What’s In the Beef?
May 23rd, 2012 | By Jerry Greenfield | Category: Food, Jerry's Column, Top Headline | Print This Article
On January 10, 1984, Americans first got to see three older women gathered around a seemingly impressive looking hamburger in a fast-food restaurant that proudly proclaimed themselves “The Home of the Big Bun.” After two of them marvel at the size of the bun, one of them lifts up the top of the bun to reveal a little, tiny pickle, a miniscule piece of cheese and a small dot of hamburger. It is at that moment that we initially heard Clara Peller proclaim the line that would echo down the corridors of time:
“Where’s the beef?”
The feisty lady was eighty-one years old when she made that commercial, and I’m sad to report that she is no longer with us. However, if she were still here today, the diminutive Mrs. Peller might be growling a scarier variation of the line that made her famous. I think it would go something like this:
“What’s in the beef?”
She might also have asked what’s in the chicken, what’s in the turkey, what’s in the pork, and what’s in the lamb, because the meat factories who ship those tempting cuts of protein to your local supermarket are playing with your food to an extent that even boggles the imagination of a somewhat skeptical fellow like me. To make matters worse, in many cases they don’t even have to disclose what chemicals they used in processing the food you serve your family.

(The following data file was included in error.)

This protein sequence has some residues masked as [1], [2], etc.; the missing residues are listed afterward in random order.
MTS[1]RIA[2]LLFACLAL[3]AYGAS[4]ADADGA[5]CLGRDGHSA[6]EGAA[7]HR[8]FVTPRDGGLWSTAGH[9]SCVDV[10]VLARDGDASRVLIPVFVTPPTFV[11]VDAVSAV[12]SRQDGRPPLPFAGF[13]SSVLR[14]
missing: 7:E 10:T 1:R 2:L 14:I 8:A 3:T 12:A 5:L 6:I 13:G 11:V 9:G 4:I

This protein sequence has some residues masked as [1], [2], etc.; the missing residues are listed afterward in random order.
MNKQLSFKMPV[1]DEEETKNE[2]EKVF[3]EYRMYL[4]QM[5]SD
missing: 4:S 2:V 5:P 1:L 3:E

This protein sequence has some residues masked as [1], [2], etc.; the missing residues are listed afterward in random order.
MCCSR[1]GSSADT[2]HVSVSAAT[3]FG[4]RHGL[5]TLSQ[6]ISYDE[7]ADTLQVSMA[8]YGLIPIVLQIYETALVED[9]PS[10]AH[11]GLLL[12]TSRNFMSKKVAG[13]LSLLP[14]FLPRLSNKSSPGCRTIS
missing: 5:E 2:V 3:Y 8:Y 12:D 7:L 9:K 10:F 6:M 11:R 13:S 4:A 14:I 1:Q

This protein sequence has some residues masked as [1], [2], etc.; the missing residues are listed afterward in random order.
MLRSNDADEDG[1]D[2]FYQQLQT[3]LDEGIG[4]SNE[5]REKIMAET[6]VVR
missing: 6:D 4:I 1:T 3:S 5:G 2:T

For instance, how would you like to sample a tasty broth of sulfuric acid, ammonium sulfate, copper sulfate, and water? Odds are pretty good that the poultry sold at your local supermarket has already had the experience. This chemical soup is a government-approved acidifier in poultry processing water. If you’d like to check your recent chicken purchase to see if your Sunday dinner has enjoyed this bath, your efforts will be in vain. Poultry processors don’t have to mention this preparation step, so they don’t bother.
Another popular acidifier used on poultry and other meats is an “aqueous solution of sulfuric acid and sodium sulfate.” According to the United States Department of Agriculture’s Food Safety and Inspection Service Directive, this tasty solution can be used “directly on meat and poultry surfaces as a spray, wash, or dip.” You’ll never know what method was used on your favorite meat because no one has to tell you about this spray and wash treatment.